For St. Patrick’s Day I covered just a couple of phrases and their related bits of Irish phonology. I thought it would be good to let you in on a bit more of it. Irish can seem like Scrabble, in that you start with a bunch of letters but you’re very lucky if you can put them all in play. In truth, there’s always a reason for it. Here’s part of why. (I also sing a song. A short one.)
Get a premium subscriptionSupport Sesquiotica with a paid subscription and get extra premium content and goodies. Starts as low as $1 a month! Find out more and subscribe on Patreon.com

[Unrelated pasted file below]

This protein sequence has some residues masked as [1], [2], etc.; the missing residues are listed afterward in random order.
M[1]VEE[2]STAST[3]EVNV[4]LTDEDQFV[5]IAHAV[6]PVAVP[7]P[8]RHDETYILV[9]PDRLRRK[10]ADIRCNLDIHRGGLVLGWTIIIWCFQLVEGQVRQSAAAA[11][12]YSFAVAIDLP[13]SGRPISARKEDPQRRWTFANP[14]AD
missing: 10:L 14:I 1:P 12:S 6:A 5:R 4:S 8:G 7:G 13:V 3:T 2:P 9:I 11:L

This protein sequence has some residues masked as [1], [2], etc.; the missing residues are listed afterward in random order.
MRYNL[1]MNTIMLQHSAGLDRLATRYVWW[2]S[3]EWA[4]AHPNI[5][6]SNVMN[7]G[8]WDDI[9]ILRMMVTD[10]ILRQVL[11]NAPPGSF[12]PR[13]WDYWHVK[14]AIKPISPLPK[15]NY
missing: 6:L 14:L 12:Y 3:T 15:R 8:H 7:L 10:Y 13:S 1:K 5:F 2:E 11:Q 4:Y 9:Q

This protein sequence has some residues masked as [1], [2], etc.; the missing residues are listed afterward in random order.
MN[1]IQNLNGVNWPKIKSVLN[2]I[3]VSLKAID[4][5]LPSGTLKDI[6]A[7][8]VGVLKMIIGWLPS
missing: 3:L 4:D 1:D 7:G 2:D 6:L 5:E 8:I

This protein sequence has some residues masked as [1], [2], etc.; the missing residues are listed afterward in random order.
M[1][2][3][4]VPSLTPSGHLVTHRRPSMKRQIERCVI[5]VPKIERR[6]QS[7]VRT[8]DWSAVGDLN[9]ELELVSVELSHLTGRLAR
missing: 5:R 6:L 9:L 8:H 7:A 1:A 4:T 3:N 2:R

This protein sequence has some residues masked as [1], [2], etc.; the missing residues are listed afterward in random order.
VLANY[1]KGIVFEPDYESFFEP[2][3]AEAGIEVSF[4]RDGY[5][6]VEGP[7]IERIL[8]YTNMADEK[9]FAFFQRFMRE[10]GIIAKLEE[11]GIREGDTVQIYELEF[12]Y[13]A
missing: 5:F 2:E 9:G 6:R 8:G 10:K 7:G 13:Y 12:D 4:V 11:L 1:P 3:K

I am for hireI earn my living as an independent editor, writer, and educator. Find out more and contact me at jamesharbeck.com.
Buy the T-shirt (or coffee mug or hip flask)
Wear it proudly:
I operate on a NEED-TO-KNOW basis. I need to know EVERYTHING.
Buy it at cafepress.ca/sesquiphernalia
Buy my books
Word Tasting Notes Google groupGet just the word tasting notes daily by email – join the Google Word Tasting Notes group.
- 365 words for drunk
- around, about, approximately
- Let her who is without error...
- Among other things, it's a sentence adverb
- An article title, "An article title 'An article title needs commas' needs commas," needs commas
- Can a metaphor be hyperbole too?
- Etymology in dire straits
- E.g., this kind of thing, etc.
- turn the other cheek